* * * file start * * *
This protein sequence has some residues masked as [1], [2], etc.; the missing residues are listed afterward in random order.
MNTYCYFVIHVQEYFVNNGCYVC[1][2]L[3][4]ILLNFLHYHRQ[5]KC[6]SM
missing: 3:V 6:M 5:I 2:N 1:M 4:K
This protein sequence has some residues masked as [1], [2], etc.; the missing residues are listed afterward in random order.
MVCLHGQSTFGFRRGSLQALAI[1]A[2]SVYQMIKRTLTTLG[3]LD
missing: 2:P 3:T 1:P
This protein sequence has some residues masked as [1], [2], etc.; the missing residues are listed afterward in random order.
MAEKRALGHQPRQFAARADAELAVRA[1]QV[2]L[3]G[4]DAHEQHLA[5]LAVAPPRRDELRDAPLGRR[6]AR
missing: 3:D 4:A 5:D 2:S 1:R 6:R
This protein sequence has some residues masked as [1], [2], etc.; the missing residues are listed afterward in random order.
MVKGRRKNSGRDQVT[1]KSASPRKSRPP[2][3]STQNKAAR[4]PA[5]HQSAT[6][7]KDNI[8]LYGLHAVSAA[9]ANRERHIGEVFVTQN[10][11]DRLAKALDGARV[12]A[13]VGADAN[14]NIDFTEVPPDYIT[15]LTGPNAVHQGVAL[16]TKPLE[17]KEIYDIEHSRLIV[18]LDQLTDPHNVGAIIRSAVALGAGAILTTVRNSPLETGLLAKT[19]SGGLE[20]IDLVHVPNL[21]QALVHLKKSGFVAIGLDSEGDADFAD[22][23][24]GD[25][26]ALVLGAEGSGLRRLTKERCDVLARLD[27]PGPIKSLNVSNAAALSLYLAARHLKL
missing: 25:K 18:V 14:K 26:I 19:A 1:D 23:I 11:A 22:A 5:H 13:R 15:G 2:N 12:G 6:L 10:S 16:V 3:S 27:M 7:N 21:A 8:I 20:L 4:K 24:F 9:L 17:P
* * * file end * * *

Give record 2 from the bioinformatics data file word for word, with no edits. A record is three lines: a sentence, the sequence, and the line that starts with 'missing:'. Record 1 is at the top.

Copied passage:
This protein sequence has some residues masked as [1], [2], etc.; the missing residues are listed afterward in random order.
MVCLHGQSTFGFRRGSLQALAI[1]A[2]SVYQMIKRTLTTLG[3]LD
missing: 2:P 3:T 1:P